The Goonies (1985)

The Goonies
Directed by Richard Donner
Writen by Steven Spielberg and Chris Columbus
(number 386)

Corey Feldman’s autobiography made me want to watch this, all the stories about the filming of it, the fun he had on the sets and getting on with the other kids. It made watching it a bit more interesting, especially since Corey’s character Mouth is so incredibly great.

Tiny baby Sean Astin carries this movie as Mikey though, and he does a fantastic job at it.

The movie is frenetic, and not just because all the kids are pretty much yelling all their lines. The pace is intense, you barely have time to process what happened in one scene before they’re onto the next one. It’s also a genuinely silly movie, with Data’s odd gadgets, the big brother cycling on a tiny kid’s bike, and of course the incredible evilness of the villains.

I’ve avoided this movie (as with so many others) because I saw a tiny bit of it as a kid and it freaked me out. In this case it’s the baddies threatening Chunk with the blender. I still find it a very unsettling scene. It helped that Blair was laughing during it because of Chunk giving them his life story instead of what they wanted to know.

The movie sets are all great, so many caves and weird Rube Goldberg contraptions. This movie was intentionally designed to be the kid version of Indiana Jones, and I have to say it succeeds at that.

I have to say it kind of…maybe you need to have seen it as a kid first? Or.. I dunno. It felt a bit long and a bit… not obvious, exactly but not surprising. Maybe I had seen more of it than I thought I had. I didn’t love it. Maybe two flatmates wanting me to love it had the opposite effect? Maybe I’m a bit tired out from the work offsite to properly appreciate it? I just don’t know. It’s not one I’m excited to watch again.

I really enjoyed the start, the character intros and them messing around in the houses, but once they went underground I felt I liked it less. I suppose I wanted the story to be about the characters and not the traps, or maybe I just wanted something more like Stand By Me? Heh.

Does it make me love the people? Yeah it’s hard not to form an attachment to at least one of the Goonies. Mouth and Stef were probably my favourites.

Bechdel test: Yes! Andy and Stef talk a bunch, about how they should be leaving, how ridiculous it is that they’re underground, freaking out over dead bodies, etc. They also hug and touch each other a lot so I started accidentally shipping them.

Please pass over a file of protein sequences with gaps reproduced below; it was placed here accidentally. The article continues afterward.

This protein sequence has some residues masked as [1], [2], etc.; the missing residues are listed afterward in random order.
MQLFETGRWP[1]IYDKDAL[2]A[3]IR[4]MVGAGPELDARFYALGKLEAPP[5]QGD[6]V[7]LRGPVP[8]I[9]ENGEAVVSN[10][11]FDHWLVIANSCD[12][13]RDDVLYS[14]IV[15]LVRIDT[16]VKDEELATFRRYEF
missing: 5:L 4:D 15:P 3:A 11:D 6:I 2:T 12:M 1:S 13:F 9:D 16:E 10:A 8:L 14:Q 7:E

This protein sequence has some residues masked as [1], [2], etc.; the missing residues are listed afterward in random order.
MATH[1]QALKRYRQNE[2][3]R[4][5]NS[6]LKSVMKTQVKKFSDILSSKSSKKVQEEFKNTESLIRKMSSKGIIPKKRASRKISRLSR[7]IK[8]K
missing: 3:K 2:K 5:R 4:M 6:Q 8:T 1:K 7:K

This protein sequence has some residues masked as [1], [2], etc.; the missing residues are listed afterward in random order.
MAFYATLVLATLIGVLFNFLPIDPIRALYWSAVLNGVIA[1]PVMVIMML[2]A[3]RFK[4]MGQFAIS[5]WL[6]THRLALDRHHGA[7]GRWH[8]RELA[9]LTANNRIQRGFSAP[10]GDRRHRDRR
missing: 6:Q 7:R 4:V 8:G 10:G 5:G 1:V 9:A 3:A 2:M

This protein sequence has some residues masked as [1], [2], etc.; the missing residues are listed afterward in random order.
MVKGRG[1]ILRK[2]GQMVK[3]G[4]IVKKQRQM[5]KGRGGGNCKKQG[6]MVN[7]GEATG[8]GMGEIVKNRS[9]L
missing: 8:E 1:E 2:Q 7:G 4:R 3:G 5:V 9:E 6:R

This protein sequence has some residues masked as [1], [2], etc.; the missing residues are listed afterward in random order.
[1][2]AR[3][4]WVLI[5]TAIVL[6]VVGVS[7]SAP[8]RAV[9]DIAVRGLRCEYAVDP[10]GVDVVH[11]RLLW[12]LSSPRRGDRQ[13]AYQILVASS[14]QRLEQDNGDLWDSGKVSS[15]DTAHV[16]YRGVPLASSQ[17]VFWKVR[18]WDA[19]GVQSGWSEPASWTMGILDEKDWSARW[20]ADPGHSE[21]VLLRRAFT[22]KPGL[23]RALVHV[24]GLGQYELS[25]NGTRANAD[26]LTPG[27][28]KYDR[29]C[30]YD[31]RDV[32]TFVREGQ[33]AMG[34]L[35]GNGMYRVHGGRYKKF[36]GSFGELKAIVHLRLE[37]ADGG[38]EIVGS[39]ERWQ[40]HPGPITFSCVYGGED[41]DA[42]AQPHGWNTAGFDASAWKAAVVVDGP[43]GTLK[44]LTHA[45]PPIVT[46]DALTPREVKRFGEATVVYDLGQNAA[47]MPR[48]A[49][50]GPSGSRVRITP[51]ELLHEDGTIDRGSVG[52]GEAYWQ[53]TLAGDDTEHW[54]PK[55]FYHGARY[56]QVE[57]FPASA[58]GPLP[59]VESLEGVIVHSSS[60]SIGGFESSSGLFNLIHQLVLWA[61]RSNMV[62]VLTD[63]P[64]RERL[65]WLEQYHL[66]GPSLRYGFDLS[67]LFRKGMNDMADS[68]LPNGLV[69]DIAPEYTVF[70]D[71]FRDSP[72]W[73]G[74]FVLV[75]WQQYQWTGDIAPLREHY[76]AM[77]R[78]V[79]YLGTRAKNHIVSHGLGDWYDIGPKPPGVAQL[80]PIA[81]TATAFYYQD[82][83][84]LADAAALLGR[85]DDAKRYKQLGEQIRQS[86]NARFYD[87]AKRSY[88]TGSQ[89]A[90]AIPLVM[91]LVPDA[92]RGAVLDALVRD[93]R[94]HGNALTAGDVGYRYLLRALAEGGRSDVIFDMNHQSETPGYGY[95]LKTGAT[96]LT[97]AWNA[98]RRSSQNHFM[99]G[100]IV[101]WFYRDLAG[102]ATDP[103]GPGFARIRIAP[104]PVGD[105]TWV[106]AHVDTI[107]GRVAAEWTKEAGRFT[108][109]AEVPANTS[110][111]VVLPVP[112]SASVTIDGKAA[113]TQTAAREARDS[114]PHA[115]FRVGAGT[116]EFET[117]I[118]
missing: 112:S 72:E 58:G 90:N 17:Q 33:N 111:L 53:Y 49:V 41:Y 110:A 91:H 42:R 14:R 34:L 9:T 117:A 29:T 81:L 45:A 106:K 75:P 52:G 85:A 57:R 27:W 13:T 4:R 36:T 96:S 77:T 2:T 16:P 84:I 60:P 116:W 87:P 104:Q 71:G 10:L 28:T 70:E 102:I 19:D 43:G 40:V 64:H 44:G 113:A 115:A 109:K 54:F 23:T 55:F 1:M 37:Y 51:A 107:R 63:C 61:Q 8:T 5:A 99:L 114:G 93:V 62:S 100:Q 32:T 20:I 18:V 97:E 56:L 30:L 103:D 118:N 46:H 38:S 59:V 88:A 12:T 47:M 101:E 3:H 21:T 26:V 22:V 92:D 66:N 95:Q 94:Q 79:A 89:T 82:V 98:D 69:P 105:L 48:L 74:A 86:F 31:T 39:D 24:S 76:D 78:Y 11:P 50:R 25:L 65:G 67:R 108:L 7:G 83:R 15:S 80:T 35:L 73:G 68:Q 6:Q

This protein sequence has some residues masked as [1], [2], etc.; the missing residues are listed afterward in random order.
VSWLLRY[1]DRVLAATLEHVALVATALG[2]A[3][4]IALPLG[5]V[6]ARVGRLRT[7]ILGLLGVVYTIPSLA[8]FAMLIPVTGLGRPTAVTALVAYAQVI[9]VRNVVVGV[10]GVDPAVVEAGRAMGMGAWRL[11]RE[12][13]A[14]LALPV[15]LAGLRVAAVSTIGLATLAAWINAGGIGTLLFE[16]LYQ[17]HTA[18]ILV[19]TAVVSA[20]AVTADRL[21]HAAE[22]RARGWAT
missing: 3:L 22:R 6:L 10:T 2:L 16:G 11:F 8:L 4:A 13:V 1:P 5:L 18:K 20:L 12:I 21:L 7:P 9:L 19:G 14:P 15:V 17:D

Best line: Well, all of Mouth translating at the start for Rosalita was amazing.

Irene Walsh: I’m serious Brandon! That’s not funny. If he takes one step outside and you’ll be in the deepest, absolutely the deepest, shi, shi, shi…
Brandon Walsh: Shit ma!
Irene Walsh: I don’t like that language but that’s exactly what you’re going to be in.

and obviously…

Sloth: HEY YOU GUYS!

State of Mind: Not sure what everyone raves about, and feeling like a jerk for feeling that way.

Gremlins (1984)

Gremlins
Directed by Joe Dante
(Written by Chris Colombus and with a heavy producing hand from Steven Spielberg )
(number 318)

I pushed this one forward on the list because of Corey Feldman’s biography mentioned it and I don’t think I’d ever realised he was the young kid, Pete, who accidentally spills the first water on Gizmo and I was curious. Besides, it’s been a bit of a Corey Feldman week so y’know.

Gremlins is another one of these movies where I just have no idea how many times I’ve seen it. I do remember there was a huge gap though, between me watching it as a kid and a screening they did at the Embassy a few years back which I attended with some workmates and it was excellent fun. One of those whole audience involvement things and a couple of the Embassy staff dressed up for.

This movie was initially meant to be a pretty straight horror film, ruthlessly tearing apart the perfect suburban America that you’d see in movies like It’s a Wonderful Life . Stephen Spielberg reportedly put his oar in when the test screenings weren’t great, and insisted that the cute little Mogwai was a main character all through, and that more people survive. The result is an amazingly black comedy with hilarious action sequences. I suspect if it had remained a straight horror that it would have been relegated early on to the other schlocky beastie horrors of the 80s which everyone pretty much forgets about.

I love that the first fight scene with the gremlins is between the mom character, Mrs Harris and the gremlins in her kitchen. She kicks some serious ass, Ellen Ripley styles with the various kitchen gadgets. I’d say the microwaving of the gremlin is one of the more iconic moments from the film too, it’s certainly an image that stuck with me!